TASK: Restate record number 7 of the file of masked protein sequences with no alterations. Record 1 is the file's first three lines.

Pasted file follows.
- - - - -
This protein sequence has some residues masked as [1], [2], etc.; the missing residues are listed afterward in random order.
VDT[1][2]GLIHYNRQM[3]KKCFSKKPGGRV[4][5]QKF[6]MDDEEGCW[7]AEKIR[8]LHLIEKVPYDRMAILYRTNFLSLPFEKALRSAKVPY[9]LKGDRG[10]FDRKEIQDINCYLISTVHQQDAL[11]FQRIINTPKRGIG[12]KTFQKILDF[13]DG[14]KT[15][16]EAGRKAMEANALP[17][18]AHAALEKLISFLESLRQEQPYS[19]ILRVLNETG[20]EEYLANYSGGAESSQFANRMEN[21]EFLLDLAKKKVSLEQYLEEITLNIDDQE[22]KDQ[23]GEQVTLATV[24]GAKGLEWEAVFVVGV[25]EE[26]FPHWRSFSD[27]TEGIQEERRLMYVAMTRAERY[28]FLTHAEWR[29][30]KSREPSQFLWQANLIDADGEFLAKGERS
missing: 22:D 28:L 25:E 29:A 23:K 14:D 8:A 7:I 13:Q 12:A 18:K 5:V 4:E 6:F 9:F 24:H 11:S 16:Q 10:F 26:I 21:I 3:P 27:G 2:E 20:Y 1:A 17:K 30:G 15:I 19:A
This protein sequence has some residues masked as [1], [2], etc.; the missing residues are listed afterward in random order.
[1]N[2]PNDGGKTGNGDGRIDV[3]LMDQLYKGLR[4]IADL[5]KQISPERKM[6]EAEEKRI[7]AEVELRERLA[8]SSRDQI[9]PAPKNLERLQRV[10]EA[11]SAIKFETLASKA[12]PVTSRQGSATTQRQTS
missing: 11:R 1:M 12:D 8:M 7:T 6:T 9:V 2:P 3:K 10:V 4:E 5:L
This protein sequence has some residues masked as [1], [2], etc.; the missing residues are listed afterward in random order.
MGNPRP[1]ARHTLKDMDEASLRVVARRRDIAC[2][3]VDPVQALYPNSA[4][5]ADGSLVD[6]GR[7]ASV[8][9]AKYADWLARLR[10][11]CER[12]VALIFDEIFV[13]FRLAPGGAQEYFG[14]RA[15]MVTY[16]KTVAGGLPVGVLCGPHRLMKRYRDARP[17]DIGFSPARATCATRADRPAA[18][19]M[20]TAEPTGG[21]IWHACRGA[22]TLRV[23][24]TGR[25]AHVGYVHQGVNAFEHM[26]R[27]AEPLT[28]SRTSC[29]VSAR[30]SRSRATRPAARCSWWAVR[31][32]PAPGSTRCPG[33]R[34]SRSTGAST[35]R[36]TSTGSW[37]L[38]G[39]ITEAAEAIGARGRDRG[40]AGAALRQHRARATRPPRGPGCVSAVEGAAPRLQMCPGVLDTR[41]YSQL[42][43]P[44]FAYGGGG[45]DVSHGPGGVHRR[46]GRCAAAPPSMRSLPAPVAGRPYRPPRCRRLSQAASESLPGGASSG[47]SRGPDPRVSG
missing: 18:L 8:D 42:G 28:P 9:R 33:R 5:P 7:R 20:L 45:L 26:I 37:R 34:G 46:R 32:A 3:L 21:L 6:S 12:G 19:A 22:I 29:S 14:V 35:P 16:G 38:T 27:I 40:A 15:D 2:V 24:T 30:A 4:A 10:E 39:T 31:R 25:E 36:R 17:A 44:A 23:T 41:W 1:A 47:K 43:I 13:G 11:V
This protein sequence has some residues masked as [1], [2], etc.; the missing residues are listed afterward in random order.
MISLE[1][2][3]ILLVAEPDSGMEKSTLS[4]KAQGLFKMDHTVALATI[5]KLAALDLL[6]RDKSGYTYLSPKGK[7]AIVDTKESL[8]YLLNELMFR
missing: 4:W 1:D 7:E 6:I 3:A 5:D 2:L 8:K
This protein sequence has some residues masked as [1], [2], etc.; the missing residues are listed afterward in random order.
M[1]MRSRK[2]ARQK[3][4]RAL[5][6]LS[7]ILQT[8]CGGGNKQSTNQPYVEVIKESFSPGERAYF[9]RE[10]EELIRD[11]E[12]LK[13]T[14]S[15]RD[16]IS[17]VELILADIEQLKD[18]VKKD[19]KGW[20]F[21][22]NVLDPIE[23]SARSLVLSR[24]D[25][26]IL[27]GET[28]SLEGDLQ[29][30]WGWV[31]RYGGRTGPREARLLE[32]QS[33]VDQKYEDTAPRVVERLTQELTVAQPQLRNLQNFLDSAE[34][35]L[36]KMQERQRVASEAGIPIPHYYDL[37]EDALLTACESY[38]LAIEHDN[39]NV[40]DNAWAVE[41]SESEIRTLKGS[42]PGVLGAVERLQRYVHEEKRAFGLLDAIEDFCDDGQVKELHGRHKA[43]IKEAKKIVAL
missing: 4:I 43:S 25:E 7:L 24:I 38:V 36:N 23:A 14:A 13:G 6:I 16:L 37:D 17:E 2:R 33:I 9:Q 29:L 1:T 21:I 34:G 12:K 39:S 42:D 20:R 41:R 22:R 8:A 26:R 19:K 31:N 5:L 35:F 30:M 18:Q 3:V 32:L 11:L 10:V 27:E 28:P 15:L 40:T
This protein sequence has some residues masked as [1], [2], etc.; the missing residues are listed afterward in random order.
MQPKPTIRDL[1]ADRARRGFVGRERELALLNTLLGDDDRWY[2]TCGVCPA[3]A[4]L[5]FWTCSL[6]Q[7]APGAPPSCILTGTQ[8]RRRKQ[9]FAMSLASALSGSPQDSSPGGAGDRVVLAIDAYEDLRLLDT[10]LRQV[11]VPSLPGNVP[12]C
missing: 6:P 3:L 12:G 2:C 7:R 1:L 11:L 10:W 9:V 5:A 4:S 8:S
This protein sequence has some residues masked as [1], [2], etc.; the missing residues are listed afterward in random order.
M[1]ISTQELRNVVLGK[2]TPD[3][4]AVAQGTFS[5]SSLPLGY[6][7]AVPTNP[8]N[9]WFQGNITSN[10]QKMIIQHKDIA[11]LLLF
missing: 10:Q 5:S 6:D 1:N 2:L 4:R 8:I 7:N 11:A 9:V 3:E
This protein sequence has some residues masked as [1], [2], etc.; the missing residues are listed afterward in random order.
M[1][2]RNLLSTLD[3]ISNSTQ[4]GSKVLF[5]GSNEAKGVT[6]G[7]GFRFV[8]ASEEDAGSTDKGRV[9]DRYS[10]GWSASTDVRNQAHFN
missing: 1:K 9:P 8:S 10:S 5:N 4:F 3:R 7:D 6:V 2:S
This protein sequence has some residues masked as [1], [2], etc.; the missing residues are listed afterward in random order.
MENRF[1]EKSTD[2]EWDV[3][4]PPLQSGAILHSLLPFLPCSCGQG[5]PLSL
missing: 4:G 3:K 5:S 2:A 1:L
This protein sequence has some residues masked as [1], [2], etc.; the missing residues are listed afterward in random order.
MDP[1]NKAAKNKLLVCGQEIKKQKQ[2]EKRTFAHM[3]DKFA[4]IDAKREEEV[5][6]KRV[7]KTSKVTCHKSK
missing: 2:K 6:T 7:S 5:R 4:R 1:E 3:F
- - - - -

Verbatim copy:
This protein sequence has some residues masked as [1], [2], etc.; the missing residues are listed afterward in random order.
M[1]ISTQELRNVVLGK[2]TPD[3][4]AVAQGTFS[5]SSLPLGY[6][7]AVPTNP[8]N[9]WFQGNITSN[10]QKMIIQHKDIA[11]LLLF
missing: 10:Q 5:S 6:D 1:N 2:L 4:R 8:I 7:N 11:A 9:V 3:E